MARGUERITE DURAS – THE LOVER
Marguerite Duras was seventy when she published her autobiographical novel The Lover. Moody, melancholic, deeply reflective – Duras tells the story of a clandestine relationship between a French teenage girl and a twenty-seven year old Chinese man, in 1930’s Saigon. A story about a relationship that she actually had whilst growing up in Vietnam. “It’s very simple,” she says in the documentary Worn Out With Desire To Write (1995). “It’s a true love story, the story of our affair.”
“Inside the limousine there’s a very elegant man looking at me. He’s not a white man. He’s wearing European clothes – the light tussore suit of the Saigon bankers. He’s looking at me.” — The Lover
Devoid of sentimentality, the tale of love is entwined with an exploration of “otherness.” The otherness of a wealthy Chinese man in French colonial Indo-China, who becomes the sexual awakener of a white, French, fifteen and a half year old emerging woman. Duras probes the desire that sparks and takes form in the young woman.
Then there is the family of the girl, marked by deep despondency. The poverty and day to day struggle of living; the emotionally remote mother; the brutish elder brother; the younger brother whom the girl loves tenderly – these threads wind and loop around the unraveling relationship with the Chinese man.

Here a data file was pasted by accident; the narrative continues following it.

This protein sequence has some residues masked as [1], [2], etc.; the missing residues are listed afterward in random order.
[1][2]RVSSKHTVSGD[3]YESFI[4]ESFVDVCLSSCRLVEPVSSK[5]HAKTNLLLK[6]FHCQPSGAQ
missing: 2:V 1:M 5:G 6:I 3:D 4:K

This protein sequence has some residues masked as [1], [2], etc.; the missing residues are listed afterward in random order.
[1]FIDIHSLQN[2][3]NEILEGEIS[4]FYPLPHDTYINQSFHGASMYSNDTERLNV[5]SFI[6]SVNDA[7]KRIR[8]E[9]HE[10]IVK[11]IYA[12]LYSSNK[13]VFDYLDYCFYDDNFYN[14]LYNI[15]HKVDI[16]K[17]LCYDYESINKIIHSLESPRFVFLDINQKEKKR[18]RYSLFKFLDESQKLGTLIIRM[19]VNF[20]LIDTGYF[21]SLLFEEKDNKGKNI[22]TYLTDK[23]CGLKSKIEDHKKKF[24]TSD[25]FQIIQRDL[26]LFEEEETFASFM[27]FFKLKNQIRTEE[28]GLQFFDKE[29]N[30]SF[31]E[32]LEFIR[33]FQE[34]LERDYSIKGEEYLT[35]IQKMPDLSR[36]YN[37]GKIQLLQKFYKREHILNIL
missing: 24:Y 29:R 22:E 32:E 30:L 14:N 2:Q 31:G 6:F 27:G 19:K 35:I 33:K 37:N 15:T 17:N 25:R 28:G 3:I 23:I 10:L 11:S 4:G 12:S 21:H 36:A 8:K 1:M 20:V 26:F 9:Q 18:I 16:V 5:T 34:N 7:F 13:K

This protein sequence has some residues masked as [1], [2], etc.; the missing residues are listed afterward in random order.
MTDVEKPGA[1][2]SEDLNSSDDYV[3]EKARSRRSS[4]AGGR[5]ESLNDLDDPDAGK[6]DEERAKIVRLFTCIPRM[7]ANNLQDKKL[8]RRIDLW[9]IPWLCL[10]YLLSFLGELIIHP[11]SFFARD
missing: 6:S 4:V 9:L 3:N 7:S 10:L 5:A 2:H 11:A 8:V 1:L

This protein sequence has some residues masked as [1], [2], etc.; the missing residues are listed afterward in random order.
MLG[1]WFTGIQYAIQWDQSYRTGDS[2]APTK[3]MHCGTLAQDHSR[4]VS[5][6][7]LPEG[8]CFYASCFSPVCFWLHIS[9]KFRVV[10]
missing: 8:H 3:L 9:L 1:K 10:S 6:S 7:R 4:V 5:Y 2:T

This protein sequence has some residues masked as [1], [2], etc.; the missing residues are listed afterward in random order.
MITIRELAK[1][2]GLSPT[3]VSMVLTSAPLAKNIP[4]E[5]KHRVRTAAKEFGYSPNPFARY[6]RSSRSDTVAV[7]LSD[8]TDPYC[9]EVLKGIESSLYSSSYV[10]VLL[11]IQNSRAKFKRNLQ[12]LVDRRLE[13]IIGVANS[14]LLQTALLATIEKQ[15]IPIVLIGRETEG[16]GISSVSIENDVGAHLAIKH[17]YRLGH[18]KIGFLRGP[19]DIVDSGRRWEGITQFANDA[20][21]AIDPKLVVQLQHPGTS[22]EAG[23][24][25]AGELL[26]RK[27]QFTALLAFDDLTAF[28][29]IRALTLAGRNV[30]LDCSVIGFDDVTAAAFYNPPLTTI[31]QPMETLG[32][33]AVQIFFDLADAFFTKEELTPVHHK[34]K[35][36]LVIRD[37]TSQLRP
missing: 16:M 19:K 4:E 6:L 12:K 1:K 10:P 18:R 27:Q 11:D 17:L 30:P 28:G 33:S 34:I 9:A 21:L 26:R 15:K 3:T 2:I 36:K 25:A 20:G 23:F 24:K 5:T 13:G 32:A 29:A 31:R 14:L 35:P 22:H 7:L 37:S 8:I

“Never a hello, a good evening, a happy New Year. Never a thank you. Never any talk. Never any need to talk. Everything always silent, distant. It’s a family of stone, petrified so deeply it’s impenetrable. Every day we try to kill one another, to kill.” — The Lover
Darting backwards and forwards in time, in spare prose the writer wrestles with the circumstances of her life. Throughout the reader remains tentative about the true nature of this relationship between the girl and her lover, unsure of it’s real depth. Then suddenly, at the end of the slim volume, in the midst of a dark ocean, we feel with potency the shifting understanding that filters into the woman’s heart and mind, in the notes of a Chopin waltz.
“On the main deck there was a sudden burst of music, a Chopin waltz… the burst of Chopin under a sky lit up with brilliancies. There wasn’t a breath of wind and the music spread all over the dark boat, like a heavenly injunction whose import was unknown, like an order from God whose meaning was inscrutable. And the girl stared up as if to go and kill herself in her turn, throw herself in her turn into the sea, and afterwards she wept because she thought of the man from Cholon and suddenly she wasn’t sure she hadn’t loved him with a love she hadn’t seen because it had lost itself in the affair like water in sand and she rediscovered it only now, through this moment of music flung across the sea.” — The Lover
Years later, “after marriages, children, divorces, books, he came to Paris with his wife.” Even then, even after having received the “heavenly injunction,” having been swept up in the realisation of love, still the woman feels his otherness. He tells her that he still loves her, “that he’d love her until death.” We don’t hear her response, don’t know if she remains silent. But the Chopin waltz continues to play softly in the distance, filling the mind of the reader.